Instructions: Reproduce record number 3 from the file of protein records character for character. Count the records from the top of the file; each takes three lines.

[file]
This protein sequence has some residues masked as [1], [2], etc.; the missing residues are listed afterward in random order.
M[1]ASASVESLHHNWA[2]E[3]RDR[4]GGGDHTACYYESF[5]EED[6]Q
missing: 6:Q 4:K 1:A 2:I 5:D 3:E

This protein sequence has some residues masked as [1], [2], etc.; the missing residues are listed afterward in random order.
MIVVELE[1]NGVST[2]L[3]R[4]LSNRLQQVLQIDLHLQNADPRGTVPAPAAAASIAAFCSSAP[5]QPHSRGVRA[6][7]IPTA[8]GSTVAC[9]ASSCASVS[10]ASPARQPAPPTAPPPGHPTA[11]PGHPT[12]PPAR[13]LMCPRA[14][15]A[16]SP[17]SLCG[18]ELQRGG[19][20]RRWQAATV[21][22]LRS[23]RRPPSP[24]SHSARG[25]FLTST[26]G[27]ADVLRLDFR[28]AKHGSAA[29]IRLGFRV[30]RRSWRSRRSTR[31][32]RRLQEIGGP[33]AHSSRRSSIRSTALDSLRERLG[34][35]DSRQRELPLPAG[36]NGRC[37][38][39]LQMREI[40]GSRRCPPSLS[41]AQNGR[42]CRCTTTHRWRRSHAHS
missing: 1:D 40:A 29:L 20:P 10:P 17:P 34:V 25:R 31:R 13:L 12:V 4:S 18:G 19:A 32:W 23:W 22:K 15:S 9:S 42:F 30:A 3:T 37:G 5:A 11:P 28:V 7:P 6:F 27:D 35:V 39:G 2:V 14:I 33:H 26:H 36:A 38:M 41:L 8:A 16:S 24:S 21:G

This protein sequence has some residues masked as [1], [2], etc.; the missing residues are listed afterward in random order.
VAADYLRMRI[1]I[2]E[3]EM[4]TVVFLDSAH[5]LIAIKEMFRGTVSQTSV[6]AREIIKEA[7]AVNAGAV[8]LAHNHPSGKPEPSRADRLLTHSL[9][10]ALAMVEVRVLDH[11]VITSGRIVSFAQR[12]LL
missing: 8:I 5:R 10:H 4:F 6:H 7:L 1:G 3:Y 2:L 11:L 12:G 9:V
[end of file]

This protein sequence has some residues masked as [1], [2], etc.; the missing residues are listed afterward in random order.
VAADYLRMRI[1]I[2]E[3]EM[4]TVVFLDSAH[5]LIAIKEMFRGTVSQTSV[6]AREIIKEA[7]AVNAGAV[8]LAHNHPSGKPEPSRADRLLTHSL[9][10]ALAMVEVRVLDH[11]VITSGRIVSFAQR[12]LL
missing: 8:I 5:R 10:H 4:F 6:H 7:L 1:G 3:Y 2:L 11:L 12:G 9:V